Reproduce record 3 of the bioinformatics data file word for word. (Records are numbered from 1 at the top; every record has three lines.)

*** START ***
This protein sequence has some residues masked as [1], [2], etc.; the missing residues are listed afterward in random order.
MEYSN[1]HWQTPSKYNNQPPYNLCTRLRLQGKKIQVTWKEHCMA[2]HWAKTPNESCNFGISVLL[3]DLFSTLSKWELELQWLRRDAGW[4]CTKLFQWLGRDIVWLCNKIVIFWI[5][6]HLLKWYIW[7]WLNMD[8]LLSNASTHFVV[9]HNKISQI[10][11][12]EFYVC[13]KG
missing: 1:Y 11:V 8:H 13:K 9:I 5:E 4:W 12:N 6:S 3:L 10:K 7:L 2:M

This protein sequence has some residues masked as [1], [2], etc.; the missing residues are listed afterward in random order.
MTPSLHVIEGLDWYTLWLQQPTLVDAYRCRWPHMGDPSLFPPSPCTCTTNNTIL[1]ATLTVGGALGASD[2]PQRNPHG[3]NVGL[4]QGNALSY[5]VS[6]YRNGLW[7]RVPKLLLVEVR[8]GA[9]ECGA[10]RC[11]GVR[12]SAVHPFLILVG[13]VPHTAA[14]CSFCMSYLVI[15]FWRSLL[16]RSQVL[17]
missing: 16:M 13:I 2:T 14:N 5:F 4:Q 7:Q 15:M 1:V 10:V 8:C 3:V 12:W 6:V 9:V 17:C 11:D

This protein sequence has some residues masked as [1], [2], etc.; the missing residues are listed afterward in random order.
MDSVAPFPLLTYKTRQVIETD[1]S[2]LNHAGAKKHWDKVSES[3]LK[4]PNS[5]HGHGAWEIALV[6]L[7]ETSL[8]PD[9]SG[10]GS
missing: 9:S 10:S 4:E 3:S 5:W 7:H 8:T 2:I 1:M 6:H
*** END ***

This protein sequence has some residues masked as [1], [2], etc.; the missing residues are listed afterward in random order.
MDSVAPFPLLTYKTRQVIETD[1]S[2]LNHAGAKKHWDKVSES[3]LK[4]PNS[5]HGHGAWEIALV[6]L[7]ETSL[8]PD[9]SG[10]GS
missing: 9:S 10:S 4:E 3:S 5:W 7:H 8:T 2:I 1:M 6:H